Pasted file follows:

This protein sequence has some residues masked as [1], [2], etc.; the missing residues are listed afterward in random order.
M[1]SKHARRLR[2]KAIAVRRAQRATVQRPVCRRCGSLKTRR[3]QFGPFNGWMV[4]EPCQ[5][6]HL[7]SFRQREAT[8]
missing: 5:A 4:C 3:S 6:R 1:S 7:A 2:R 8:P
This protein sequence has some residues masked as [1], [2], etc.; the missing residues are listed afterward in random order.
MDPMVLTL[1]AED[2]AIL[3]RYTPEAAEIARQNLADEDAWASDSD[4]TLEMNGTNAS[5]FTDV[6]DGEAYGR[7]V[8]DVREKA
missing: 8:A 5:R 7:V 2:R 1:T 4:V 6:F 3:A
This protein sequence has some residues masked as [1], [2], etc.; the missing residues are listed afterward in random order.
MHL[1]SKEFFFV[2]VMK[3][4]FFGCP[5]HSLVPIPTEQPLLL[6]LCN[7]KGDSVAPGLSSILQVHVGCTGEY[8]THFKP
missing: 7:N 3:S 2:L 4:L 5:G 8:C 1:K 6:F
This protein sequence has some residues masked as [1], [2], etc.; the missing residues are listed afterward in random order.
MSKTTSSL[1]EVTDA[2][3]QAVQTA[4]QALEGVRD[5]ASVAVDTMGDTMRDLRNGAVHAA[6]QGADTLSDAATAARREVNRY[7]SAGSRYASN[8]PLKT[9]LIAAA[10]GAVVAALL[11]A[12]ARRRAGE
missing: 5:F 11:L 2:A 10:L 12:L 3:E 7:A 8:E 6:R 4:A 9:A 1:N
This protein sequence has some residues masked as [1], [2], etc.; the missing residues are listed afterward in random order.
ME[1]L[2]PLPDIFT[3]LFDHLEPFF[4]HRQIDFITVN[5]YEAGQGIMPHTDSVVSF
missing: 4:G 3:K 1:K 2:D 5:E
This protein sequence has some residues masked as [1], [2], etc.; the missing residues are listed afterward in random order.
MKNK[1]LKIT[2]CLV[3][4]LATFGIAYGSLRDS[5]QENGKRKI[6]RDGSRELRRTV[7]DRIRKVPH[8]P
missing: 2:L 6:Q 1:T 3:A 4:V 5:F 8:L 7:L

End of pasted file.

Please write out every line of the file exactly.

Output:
This protein sequence has some residues masked as [1], [2], etc.; the missing residues are listed afterward in random order.
M[1]SKHARRLR[2]KAIAVRRAQRATVQRPVCRRCGSLKTRR[3]QFGPFNGWMV[4]EPCQ[5][6]HL[7]SFRQREAT[8]
missing: 5:A 4:C 3:S 6:R 1:S 7:A 2:R 8:P
This protein sequence has some residues masked as [1], [2], etc.; the missing residues are listed afterward in random order.
MDPMVLTL[1]AED[2]AIL[3]RYTPEAAEIARQNLADEDAWASDSD[4]TLEMNGTNAS[5]FTDV[6]DGEAYGR[7]V[8]DVREKA
missing: 8:A 5:R 7:V 2:R 1:T 4:V 6:F 3:A
This protein sequence has some residues masked as [1], [2], etc.; the missing residues are listed afterward in random order.
MHL[1]SKEFFFV[2]VMK[3][4]FFGCP[5]HSLVPIPTEQPLLL[6]LCN[7]KGDSVAPGLSSILQVHVGCTGEY[8]THFKP
missing: 7:N 3:S 2:L 4:L 5:G 8:C 1:K 6:F
This protein sequence has some residues masked as [1], [2], etc.; the missing residues are listed afterward in random order.
MSKTTSSL[1]EVTDA[2][3]QAVQTA[4]QALEGVRD[5]ASVAVDTMGDTMRDLRNGAVHAA[6]QGADTLSDAATAARREVNRY[7]SAGSRYASN[8]PLKT[9]LIAAA[10]GAVVAALL[11]A[12]ARRRAGE
missing: 5:F 11:L 2:A 10:L 12:L 3:E 7:A 8:E 6:R 4:A 9:A 1:N
This protein sequence has some residues masked as [1], [2], etc.; the missing residues are listed afterward in random order.
ME[1]L[2]PLPDIFT[3]LFDHLEPFF[4]HRQIDFITVN[5]YEAGQGIMPHTDSVVSF
missing: 4:G 3:K 1:K 2:D 5:E
This protein sequence has some residues masked as [1], [2], etc.; the missing residues are listed afterward in random order.
MKNK[1]LKIT[2]CLV[3][4]LATFGIAYGSLRDS[5]QENGKRKI[6]RDGSRELRRTV[7]DRIRKVPH[8]P
missing: 2:L 6:Q 1:T 3:A 4:V 5:F 8:L 7:L